Who heard Nicky Weller on the Chris Evans Radio 2 Breakfast Show this week talking about The Jam: All About the Young Idea exhibition at Somerset House in London? This massively popular show has now been extended until the end of September 2015 due to high ticket demand, which gives you some idea of how hugely admired this iconic band are. How very fortunate then that Omnibus Press are publishing Growing Up With The Jam by the official exhibition producers Nicky Weller, Gary Crowley, Russell Reader and Den Davis. This is a beautifully presented coffee table book packed from cover to cover with celebrity memories paying tribute to the band that inspired an entire generation. The host of household names from the world of music, film and media have penned fitting tributes to the band includes stars of the sixties who influenced the band such as Ray Davies and Pete Townshend as well as members of the bands who competed with them for chart success like Adam Ant, Sir Bob Geldof, Mick Jones and Jools Holland. Then there are those The Jam inspired, like Noel Gallagher, Kelly Jones and Sharleen Spiteri, to actors and media personalities including Martin Freeman, Max Beesley and many more. With a foreword from all three members of the band, heart-warming personal recollections, spine tingling accolades and unseen photos, this really is a must read for any music fan. There will be a Jam documentary screening on Sky Arts and selected cinemas later this year along with a new 6 CD live box set – so this band really are having “a moment”! Growing Up With The Jam is published in September (pb, £25, 978 0993312700) and you can find out more and order it here.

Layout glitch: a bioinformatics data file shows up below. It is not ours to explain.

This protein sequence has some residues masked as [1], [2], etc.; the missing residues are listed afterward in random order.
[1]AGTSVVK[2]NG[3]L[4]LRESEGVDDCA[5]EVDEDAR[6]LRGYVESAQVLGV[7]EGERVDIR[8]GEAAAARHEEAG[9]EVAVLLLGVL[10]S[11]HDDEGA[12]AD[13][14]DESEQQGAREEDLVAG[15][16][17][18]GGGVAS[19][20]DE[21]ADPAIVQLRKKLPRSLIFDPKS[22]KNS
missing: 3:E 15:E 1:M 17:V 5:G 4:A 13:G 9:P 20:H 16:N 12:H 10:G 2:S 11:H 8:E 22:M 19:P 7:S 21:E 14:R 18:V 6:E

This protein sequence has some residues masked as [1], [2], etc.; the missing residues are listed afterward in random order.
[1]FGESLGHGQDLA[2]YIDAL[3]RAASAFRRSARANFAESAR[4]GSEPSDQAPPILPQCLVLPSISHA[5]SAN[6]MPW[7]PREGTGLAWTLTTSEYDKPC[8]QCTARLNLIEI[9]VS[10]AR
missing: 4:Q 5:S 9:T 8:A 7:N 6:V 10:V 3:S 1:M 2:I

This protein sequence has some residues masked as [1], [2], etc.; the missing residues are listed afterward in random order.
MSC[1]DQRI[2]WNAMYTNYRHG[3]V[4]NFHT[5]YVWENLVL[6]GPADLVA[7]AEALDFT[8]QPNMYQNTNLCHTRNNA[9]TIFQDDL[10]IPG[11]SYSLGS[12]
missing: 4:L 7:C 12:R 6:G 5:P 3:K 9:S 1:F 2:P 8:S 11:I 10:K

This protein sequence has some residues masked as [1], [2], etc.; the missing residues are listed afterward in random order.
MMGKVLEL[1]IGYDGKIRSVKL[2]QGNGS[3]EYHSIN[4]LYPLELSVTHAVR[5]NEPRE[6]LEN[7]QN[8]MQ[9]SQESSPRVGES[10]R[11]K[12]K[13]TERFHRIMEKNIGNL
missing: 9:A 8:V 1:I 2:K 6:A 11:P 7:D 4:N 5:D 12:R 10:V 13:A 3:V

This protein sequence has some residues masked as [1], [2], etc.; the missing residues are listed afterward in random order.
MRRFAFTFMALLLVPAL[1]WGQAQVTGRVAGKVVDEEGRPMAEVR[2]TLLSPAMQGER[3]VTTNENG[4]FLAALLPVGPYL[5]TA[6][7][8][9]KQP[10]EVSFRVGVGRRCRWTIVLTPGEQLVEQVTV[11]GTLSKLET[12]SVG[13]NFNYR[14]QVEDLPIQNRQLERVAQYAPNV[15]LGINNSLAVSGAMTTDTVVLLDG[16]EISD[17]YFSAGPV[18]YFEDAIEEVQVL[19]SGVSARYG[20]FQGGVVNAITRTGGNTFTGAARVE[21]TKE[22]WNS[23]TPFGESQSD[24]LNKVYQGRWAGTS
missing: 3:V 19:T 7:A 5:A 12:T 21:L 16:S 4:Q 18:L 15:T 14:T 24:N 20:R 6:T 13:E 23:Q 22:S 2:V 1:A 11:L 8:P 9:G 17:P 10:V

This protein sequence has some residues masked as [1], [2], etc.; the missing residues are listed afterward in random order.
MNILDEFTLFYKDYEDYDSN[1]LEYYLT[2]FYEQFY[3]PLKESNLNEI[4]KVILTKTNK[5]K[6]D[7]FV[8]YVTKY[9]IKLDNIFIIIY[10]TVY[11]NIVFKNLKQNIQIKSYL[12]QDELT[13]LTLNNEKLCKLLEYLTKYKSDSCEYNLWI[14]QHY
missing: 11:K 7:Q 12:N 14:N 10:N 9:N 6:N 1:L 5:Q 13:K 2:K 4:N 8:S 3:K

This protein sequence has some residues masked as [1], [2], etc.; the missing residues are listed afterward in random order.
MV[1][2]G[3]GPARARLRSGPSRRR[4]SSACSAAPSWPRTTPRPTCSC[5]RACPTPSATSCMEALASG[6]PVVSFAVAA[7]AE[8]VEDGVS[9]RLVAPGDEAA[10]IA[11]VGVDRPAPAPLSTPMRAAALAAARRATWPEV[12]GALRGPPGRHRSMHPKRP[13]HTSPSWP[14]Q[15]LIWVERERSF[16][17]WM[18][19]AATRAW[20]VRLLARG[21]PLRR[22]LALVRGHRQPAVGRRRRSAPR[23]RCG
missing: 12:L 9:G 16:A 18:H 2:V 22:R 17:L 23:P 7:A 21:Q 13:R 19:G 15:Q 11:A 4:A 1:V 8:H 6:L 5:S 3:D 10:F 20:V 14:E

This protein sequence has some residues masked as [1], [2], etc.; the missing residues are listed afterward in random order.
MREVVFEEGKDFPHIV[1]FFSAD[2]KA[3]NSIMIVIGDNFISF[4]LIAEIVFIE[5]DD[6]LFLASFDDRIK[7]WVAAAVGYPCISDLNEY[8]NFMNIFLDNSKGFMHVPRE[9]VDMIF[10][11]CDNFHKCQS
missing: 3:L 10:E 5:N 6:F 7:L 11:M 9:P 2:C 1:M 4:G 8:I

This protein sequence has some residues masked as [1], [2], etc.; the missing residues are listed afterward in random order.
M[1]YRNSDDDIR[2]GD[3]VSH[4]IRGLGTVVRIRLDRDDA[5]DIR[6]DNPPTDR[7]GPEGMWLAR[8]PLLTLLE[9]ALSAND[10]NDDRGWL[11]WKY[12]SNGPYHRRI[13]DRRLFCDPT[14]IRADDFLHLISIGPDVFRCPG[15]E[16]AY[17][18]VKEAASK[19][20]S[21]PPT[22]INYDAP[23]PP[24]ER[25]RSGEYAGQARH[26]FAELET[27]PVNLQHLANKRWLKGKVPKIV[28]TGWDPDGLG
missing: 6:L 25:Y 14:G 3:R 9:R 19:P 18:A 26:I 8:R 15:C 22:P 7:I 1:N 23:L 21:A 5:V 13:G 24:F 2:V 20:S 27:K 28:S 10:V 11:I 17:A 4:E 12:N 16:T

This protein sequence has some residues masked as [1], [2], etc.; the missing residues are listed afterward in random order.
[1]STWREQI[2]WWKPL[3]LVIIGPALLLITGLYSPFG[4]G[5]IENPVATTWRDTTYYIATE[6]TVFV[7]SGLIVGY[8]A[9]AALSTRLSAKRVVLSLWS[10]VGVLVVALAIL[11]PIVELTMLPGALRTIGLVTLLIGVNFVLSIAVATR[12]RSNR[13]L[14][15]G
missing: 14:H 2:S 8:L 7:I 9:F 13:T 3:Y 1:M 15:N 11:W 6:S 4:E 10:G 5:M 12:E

And you can also order That’s Entertainment: My Life in The Jam by Rick Buckler and Ian Snowball. This autobiography is the first from a member of The Jam, and tells Rick Buckler’s story from growing up in Woking and meeting fellow members Paul Weller and Bruce Foxton at school, through their formation in 1972 and signing to Polydor records. He provides a year by year account of The Jam’s progress whilst describing what it was like being a part of the music industry during the 70’s and 80’s and some of the characters who he met along the way including the Ramones, John Entwistle, Sid Vicious, Blondie, Boy George and Paul McCartney. He also gives a candid account of how he coped with The Jam’s split in 1982, and his subsequent relationship with Paul and Bruce. That’s Entertainment: My Life in The Jam (pb, £16.99, 978 178305 7948) includes many photos from Rick’s personal archives and was also published by Omnibus earlier this year. It has sold 5,000 copies to date!